The ‘70+20+10’ learning framework: new report on evidence based practice
Mon, May 23rd, 2016
The essence of the 70:20:10 framework is that learning can be considered as being roughly: 70% from on job experiences, tasks and problem solving; 20% from feedback and from observing and working with others and 10% from formal, classroom or online, training. A new, evidence based report from Towards Maturity looks at the actions behind the numbers and the impact upon performance.
At the heart of the 70:20:10 model is the notion that learning through experience as a part of daily work is likely to be the means through which more than two-thirds of the skills and knowledge for that job role are acquired.
Three key indices measure targeted L&D action in each area of the framework. The Workflow Index considers the extent to which staff are being encouraged to learn from and reflect on their experience; the way their performance in the workplace is actively supported by management; if access to resources has been simplified and if managers are equipped to encourage ongoing learning - aspects of the '70'. The Social Index considers the extent to which social learning is supported including how collaboration is encouraged; if L&D is aware of how staff are already collaborating and the attitude of the organisation to accepting innovation and new ideas - aspects of the '20'. The Formal Index addresses the extent to which formal learning interventions are aligned to business need; are user-focused, blended and flexible and that programmes remain relevant to work needs.
The individual indices for each aspect of the model enable an exploration of which, if any activity area, is perceived to impact business performance more than another. Comparing those in the top quartile and bottom quartile of each individual index, the data suggests that those in the top quartile of every index are twice as likely to report that they have:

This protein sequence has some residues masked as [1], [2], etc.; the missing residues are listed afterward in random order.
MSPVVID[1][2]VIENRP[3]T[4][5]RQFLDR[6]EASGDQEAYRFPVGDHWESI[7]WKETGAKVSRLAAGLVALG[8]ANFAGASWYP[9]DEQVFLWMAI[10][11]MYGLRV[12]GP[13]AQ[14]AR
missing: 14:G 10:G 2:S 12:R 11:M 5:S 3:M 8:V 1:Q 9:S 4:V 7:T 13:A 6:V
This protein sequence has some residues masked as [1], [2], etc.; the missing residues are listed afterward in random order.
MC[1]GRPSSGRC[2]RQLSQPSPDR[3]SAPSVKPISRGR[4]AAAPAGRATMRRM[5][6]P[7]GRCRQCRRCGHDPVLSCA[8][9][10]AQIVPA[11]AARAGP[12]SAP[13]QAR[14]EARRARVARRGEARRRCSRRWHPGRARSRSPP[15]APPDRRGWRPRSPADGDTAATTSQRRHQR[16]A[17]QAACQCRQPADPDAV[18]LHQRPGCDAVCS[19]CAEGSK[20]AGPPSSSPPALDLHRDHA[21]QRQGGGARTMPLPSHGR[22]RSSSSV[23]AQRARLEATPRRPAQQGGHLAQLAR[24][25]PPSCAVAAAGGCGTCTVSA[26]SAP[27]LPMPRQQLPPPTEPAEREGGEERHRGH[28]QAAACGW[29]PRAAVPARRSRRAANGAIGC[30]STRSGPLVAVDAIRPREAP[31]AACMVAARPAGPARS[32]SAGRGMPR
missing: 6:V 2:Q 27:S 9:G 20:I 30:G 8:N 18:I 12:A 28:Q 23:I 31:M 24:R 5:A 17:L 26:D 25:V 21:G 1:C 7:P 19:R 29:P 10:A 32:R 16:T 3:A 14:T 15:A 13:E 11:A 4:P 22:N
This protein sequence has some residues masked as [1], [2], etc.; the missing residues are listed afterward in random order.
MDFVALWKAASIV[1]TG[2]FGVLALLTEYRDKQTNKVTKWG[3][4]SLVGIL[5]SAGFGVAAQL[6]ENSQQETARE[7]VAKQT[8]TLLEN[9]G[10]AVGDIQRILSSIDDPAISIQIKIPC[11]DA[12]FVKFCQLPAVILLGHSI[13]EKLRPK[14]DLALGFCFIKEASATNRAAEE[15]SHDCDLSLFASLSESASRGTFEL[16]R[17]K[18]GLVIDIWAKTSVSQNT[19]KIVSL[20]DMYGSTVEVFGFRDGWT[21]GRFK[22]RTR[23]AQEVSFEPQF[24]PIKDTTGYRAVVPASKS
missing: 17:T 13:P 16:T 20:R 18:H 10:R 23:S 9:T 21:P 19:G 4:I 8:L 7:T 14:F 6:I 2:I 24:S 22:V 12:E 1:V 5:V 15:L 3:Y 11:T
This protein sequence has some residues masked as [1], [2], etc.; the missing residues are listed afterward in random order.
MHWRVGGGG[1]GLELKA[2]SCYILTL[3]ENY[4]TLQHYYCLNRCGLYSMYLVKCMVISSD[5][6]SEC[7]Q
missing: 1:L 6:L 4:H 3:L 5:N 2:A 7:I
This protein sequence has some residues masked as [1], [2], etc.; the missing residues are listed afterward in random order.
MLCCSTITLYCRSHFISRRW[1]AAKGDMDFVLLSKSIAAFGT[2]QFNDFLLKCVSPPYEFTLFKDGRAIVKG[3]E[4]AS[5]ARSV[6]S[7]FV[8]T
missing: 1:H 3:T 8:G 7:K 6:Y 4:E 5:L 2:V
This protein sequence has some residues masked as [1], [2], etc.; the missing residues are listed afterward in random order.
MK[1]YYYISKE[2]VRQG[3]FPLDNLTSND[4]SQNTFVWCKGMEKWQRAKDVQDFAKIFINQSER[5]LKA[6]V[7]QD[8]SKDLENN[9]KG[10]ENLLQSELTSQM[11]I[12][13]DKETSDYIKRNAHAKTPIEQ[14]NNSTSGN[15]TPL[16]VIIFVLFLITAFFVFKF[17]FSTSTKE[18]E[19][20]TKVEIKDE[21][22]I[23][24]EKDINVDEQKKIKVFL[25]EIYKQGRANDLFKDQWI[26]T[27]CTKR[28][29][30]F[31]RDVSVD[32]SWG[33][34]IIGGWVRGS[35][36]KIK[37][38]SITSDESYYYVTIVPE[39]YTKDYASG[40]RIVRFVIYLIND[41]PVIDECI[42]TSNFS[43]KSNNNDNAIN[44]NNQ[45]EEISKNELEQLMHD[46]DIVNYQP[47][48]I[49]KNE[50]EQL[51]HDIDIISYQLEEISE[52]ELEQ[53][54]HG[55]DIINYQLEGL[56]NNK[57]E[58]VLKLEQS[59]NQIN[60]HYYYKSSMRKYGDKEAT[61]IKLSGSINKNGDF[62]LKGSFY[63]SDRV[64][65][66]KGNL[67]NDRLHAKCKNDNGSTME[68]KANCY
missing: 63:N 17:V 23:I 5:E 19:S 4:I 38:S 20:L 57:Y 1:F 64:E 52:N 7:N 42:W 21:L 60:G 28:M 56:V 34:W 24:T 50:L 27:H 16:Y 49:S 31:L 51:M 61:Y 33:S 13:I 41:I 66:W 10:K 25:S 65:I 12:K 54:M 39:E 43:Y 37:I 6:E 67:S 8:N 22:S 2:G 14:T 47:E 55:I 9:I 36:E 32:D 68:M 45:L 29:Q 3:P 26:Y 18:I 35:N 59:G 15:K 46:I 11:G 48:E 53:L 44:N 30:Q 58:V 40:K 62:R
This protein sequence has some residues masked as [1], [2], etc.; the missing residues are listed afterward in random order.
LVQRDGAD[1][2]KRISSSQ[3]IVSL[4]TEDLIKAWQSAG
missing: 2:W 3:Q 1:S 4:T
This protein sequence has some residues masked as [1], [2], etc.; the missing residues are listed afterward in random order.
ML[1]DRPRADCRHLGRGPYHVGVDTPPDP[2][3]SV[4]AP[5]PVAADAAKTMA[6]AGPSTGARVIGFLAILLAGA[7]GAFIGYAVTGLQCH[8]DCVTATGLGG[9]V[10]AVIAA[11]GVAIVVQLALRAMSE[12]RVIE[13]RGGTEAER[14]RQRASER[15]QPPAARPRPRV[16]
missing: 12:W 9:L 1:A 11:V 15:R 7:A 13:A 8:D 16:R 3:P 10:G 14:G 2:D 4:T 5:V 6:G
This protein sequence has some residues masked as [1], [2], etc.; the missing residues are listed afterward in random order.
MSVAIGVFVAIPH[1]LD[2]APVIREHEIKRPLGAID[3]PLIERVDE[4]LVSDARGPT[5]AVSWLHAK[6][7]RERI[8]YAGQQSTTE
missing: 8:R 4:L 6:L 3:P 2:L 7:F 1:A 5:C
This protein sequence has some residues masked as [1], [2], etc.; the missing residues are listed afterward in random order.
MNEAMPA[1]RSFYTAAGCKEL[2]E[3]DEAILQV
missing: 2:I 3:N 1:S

Compared with organisations not embracing the principles of 70 20 10 they are four times more likely top report that they respond faster to business change. Interestingly also they are more likely to utilise technology to support learning activity, in all aspects of learning at work, and 50% more likely to use learning communities and communities of practice.
The report uses the research data to encourage review of existing practice; for example: How current provision supports the way that staff learn; Preconceived ideas about learning that might be hindering its impact; Practical ways to foster sharing and collaboration; The role of L&D in facilitating learning rather than delivering learning; and concludes with an action plan for embedding 70:20:10 into everyday practice.
The report concludes that In practice, those L&D leaders that are getting the best results through application of the principles embedded in 70 20 10 framework “recognise the value of learning across the spectrum and look at every workplace activity and conversation as an opportunity for learning. They take a holistic view of learning and see it as their responsibility to support it in all its forms”.
The report, which includes two case illustrations from Citi Bank and Telefonica, has been drawn from the 2015 Towards Maturity Benchmark™ research conducted online during June-August 2015 with over 600 leaders in learning and development and 1,600 learners. The Towards Maturity Benchmark Study is an internationally recognized longitudinal study on the effective implementation of learning innovation based on the input of 4,500 organisations and 23,000 learners over 13 years.
A copy of the report can be downloaded from the Towards Maturity web site at http://www.towardsmaturity.org/ although please note that a registration (no charge) is required.